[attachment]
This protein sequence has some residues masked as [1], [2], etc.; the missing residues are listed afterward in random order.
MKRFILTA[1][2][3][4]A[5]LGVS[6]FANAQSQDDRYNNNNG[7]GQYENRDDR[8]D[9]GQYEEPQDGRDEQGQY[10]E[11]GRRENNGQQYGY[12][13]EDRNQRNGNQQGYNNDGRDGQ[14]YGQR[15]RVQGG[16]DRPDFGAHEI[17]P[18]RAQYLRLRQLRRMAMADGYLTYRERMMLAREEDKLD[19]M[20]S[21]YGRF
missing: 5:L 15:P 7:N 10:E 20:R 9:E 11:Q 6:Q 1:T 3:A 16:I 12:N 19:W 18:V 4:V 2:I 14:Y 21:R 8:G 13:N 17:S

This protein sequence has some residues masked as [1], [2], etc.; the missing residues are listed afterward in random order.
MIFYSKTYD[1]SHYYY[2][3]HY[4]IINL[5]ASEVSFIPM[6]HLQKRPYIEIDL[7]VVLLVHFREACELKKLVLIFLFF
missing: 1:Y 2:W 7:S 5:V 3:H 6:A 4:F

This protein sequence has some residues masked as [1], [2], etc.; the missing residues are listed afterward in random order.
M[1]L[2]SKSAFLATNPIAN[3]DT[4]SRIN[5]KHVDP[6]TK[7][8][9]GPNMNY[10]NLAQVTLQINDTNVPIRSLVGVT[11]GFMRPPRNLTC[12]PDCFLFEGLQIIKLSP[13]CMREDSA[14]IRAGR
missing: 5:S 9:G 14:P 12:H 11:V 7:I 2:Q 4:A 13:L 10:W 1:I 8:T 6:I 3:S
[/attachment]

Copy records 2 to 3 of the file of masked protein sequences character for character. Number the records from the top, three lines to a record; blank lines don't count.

This protein sequence has some residues masked as [1], [2], etc.; the missing residues are listed afterward in random order.
MIFYSKTYD[1]SHYYY[2][3]HY[4]IINL[5]ASEVSFIPM[6]HLQKRPYIEIDL[7]VVLLVHFREACELKKLVLIFLFF
missing: 1:Y 2:W 7:S 5:V 3:H 6:A 4:F

This protein sequence has some residues masked as [1], [2], etc.; the missing residues are listed afterward in random order.
M[1]L[2]SKSAFLATNPIAN[3]DT[4]SRIN[5]KHVDP[6]TK[7][8][9]GPNMNY[10]NLAQVTLQINDTNVPIRSLVGVT[11]GFMRPPRNLTC[12]PDCFLFEGLQIIKLSP[13]CMREDSA[14]IRAGR
missing: 5:S 9:G 14:P 12:H 11:V 7:I 2:Q 4:A 13:L 10:W 1:I 8:T 6:I 3:S